Wikipedia:WikiProject U.S. Roads/Newsletter/Issues/Volume07/Issue03

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The Center Line
Volume 7, Issue 3 • Summer 2014 • About the Newsletter

As summer is rapidly coming to an end, The Center Line is finally publishing the issue for the summer quarter. In this truncated issue, we will update some items from around the project and discuss the future of the project's newsletter. As always, those involved in editing and assembling the newsletter each quarter would like to hear from you.

Featured story

The U.S. Roads Portal: A great gateway to the project

Contributor: Dough4872
Logo used for the U.S. Roads Portal

According to WP:PORTAL, "The idea of a portal is to help readers and/or editors navigate their way through Wikipedia topic areas through pages similar to the Main Page. In essence, portals are useful entry-points to Wikipedia content." The U.S. Roads project has a portal at P:USRD, which serves as a gateway to U.S. road articles to readers and editors. The portal starts with an overview of the main road systems in the U.S. such as Interstates, U.S. Routes, state routes, and scenic byways. The portal also lists recent news events pertaining to roads across the country. Every month, the portal features a different selected article, selected picture, and Did you know? hooks. The selected article showcases a short blurb of a high-quality (GA, A, FA) USRD article. The selected picture shows a picture of a U.S. road, ranging from a two-lane country road to an urban freeway. The Did you know? sections features five interesting facts from U.S. road articles. Through the work of Imzadi1979 and other USRD editors, the USRD portal has attained featured portal status, meaning it is among the best of portals on Wikipedia. In order to maintain our portal and help it keep its featured portal status, we need your help. Recommendations for selected article, selected picture, and Did you know? hooks are always needed. The recommendation pages can be found here for selected article, here for selected picture, and here for Did you know? hooks. In addition, any recent events pertaining to U.S. roads can always be added to the U.S. Roads news section.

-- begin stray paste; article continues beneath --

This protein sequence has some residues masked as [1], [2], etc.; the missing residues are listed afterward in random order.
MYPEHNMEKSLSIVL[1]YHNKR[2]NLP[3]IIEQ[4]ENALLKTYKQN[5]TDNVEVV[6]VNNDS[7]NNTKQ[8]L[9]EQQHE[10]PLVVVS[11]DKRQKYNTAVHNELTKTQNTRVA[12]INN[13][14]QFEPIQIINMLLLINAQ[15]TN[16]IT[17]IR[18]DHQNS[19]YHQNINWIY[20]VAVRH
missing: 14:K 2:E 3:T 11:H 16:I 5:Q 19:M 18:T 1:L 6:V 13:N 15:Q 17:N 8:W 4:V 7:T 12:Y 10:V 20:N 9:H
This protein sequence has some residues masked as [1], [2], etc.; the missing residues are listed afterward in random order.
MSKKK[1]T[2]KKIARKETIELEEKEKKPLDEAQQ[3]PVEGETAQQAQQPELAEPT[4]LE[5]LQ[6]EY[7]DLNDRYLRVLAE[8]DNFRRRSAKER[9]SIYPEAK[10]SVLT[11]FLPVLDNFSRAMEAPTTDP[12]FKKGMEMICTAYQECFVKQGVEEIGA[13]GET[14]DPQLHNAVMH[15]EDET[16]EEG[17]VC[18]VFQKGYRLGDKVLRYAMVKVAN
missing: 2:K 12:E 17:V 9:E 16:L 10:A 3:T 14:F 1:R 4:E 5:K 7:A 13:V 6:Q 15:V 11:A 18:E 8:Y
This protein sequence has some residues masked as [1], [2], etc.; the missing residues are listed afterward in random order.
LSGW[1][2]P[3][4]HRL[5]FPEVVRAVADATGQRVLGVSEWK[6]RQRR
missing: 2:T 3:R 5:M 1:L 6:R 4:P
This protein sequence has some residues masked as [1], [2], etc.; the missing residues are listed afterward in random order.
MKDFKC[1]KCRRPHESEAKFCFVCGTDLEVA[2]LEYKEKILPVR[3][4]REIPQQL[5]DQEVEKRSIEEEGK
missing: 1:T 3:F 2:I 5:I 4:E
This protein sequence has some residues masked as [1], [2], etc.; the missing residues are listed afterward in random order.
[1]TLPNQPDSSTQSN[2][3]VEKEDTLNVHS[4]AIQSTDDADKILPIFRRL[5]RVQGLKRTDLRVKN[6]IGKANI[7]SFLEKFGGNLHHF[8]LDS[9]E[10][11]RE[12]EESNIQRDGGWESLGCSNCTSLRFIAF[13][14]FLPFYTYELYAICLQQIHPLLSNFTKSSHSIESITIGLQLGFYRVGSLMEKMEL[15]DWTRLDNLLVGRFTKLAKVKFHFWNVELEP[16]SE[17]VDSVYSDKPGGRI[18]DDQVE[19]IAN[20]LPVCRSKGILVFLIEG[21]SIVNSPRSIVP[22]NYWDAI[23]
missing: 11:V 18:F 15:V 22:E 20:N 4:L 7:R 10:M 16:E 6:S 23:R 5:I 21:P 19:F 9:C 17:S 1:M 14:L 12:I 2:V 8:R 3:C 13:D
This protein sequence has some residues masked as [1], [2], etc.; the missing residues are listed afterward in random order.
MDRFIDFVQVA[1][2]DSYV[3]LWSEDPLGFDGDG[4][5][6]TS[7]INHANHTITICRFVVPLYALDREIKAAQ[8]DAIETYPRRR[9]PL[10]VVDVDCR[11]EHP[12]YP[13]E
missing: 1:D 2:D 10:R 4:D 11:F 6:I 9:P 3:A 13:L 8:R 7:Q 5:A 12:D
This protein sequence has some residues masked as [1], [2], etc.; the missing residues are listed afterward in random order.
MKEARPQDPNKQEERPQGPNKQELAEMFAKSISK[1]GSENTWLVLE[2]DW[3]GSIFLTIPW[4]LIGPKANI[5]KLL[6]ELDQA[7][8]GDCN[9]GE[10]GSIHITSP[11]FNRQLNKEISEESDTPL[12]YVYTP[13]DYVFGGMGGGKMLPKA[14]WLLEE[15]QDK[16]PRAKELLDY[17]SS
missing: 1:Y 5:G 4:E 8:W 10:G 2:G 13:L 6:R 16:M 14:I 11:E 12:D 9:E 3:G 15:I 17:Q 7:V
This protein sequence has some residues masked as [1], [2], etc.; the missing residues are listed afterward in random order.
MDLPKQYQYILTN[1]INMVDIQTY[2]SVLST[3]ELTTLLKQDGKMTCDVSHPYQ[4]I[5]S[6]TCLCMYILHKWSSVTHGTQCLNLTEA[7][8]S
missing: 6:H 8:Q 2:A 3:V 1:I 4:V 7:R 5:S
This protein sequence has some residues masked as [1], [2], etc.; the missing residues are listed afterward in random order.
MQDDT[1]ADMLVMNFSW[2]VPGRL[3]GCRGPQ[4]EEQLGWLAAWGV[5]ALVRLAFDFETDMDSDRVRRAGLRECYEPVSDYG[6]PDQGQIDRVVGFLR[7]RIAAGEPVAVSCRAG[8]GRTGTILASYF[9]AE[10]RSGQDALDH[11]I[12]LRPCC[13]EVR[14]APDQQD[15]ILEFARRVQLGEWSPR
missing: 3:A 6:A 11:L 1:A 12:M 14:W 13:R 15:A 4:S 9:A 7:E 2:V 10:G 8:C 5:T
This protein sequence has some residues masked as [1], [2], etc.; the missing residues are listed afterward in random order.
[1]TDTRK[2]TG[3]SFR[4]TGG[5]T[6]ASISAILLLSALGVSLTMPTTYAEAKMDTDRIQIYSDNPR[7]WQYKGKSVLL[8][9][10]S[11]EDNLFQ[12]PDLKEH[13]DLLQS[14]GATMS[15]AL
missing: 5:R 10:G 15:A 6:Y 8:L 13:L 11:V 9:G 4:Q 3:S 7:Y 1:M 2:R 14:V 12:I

HWY Cup a success in improving the articles of WikiProject Highways

Contributors: Dough4872, TCN7JM
HWY Cup logo

Over the course of the summer, WP:HWY editors from around the globe participated in the HWY Cup. This competition encouraged editors to improve various aspects of road articles, from content creation, to media such as maps and KML files, to participation within the project by reviewing articles at ACR and FAC, and more. The HWY Cup began on June 1 with a field of thirteen editors from multiple countries around the world. As June turned to July, and then August, the field was narrowed from thirteen editors in Round 1 to seven editors in Round 2, and finally down to just four editors in Round 3. The Cup concluded at the end of August with Mr. Matté winning it all! Rcsprinter came in a close second place, Fredddie took third, and Floydian brought up the rear. Congratulations to Mr. Matté on winning the HWY Cup, and thanks to all thirteen editors for participating this year.